Prophets Without Honor

If you've been paying any attention at all to that stately minuet in Philadelphia - the latest poor excuse for a national political convention - you must be asking yourselves the same questions that have been going through my mind the past couple of days.

Where are the Republican leaders of Congress? And where are the fervent crusaders of the Christian Right, who have long regarded themselves as the heart and soul of the Republican Party?

These proud keepers of the flame appear to be just about the only groups to be excluded from major roles at the Festival of Inclusion, otherwise known as the 2000 Republican Convention. And I, for one, find it hard to believe that they're not just a little ticked off by the way they're being treated as pariahs.

For years, political leaders, regardless of party, were guided by a principle of loyalty that was spelled out years ago by the legendary Texas football coach, Darrell Royal. On the eve of a crucial game, Coach Royal was asked if he planned any changes in his starting lineup.

"No," he replied, "we'll dance with who brung us."

The sundry "dancers" who were chosen to perform in the limelight of this year's GOP convention no doubt have many worthy attributes. But hardly any of them can claim to have been a major force in the long campaign that has "brung" George W. Bush to this triumphant moment - his party's presidential nomination.

On Monday night, for example, the speakers included an African-American state lawmaker from Virginia, a Hispanic child singing the National Anthem, an Asian-American woman who called for making "America more welcoming to immigrants" and another woman who, having been a foster child, advocated more efficient adoption procedures.

The headliner that night was Colin Powell who, among other things, echoed Bush's line to NAACP of "the party of Lincoln has not always carried the mantle of Lincoln."

That "not always" was a deft touch, for Powell must surely know that the GOP has not "carried the mantle of Lincoln" since the end of Reconstruction in the 1870's.

Tuesday brought another strong dose of diversity. The speakers included an African-American woman who addressed the problems facing black families and a gay congressman whose subject was international trade.

Representing the party's traditional mainstream were the two Doles, Bob and Elizabeth, and the star performer Tuesday night was Sen. John McCain, who waged such a vigorous campaign against Governor Bush in last winter's primaries.

McCain, in fact, was the headliner from Capitol Hill, quite an honor for a maverick who is notoriously unpopular with most of his Republican colleagues in Congress.

So where are those colleagues, especially the party leaders who fought so hard over the past eight years to resist the Democratic policies and initiatives of President Clinton?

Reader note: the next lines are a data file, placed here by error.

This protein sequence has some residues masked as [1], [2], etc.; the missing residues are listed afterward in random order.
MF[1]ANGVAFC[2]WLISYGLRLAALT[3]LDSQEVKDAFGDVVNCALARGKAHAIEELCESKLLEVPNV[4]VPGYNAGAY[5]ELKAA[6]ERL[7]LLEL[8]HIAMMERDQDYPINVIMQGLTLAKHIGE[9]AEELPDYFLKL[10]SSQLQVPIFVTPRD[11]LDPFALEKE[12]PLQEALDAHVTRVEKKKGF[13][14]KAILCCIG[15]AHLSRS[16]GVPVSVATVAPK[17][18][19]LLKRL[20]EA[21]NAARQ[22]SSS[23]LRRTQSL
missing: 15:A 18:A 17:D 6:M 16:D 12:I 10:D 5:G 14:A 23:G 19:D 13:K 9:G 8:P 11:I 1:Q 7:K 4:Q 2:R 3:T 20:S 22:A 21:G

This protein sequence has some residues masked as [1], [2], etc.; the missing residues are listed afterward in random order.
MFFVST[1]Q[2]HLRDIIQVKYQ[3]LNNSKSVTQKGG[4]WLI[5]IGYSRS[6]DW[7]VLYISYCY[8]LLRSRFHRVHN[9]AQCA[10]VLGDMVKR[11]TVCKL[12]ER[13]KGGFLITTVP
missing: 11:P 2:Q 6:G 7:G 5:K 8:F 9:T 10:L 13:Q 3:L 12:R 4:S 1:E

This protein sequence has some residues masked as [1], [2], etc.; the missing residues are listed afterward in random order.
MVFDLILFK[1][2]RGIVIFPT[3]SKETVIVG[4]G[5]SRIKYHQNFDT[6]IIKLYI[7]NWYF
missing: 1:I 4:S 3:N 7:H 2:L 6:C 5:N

Or, to be more specific, where are the holy warriors who led the effort to imeach Mr. Clinton and thereby eradicate the moral stain he inflicted on the White House? Where, in other words, are those entertaining Savonarolas - Henry Hyde, Dick Armey and Tom DeLay?

For even though they piously insisted that the impeachment fight had nothing to do with politics, that was palpable nonsense, as we all discovered when the votes split firmly along party lines.

And even though their effort to drive Clinton out of office ultimately failed, the impeachment alone was enough to seriously wound the president, and who can say how much of that damage spread to his designated successor, Vice President Al Gore?

So don't these stalwart House leaders deserve their star turn on the center stage of this week's convention? Apparently not.

Okay, then what about Pat Robertson, the zealous leader of the Christian Coalition? More than most, he truly deserves a lion's share of the credit for having "brung" W. to this grand victory dance in Philadelphia.

Back in the dark days following Bush's defeat to McCain in the New Hampshire primary, it was Robertson and his legions who mobilized the right-wing faithful in South Carolina and put the governor back on track toward his nomination.

Had McCain prevailed in the critical South Carolina primary, that would have been a huge boost to his already soaring momentum and, in all likelihood, the Bush campaign would have been crippled beyond repair.

So George W. Bush owes Pat Robertson and his disciples big time. But has a leading member of the Christian Right been invited to bask in the spotlight at the GOP convention? No way.

Those looking for Robertson on Tuesday afternoon would have found him presiding over a gathering of his Christian Coalition followers in a ballroom at a hotel in downtown Philadelphia.

There, in an impassioned speech, Robertson called, once again, for the repeal of Roe v. Wade and - in defiance of the 2000 Republican platform - for the abolition of the U.S. Department of Education.

Otherwise, he did not stray from the new party line and, on the surface at least, evinced no irritation at having been excluded from a major role at the Republican conclave. Still, in his heart, it had to gall him that the featured speakers at the First Union Center that night included a gay congressman and Senator McCain, his bitter enemy from the primary campaign.

Yet Robertson and his loyal Christian soldiers can take comfort in their profound faith, as can the House Republican leaders.

For these are all righteous men who know the Bible well, and as such, they understand, better than many of us, that "a prophet is not without honor, save in his own country" - or, in this case, party.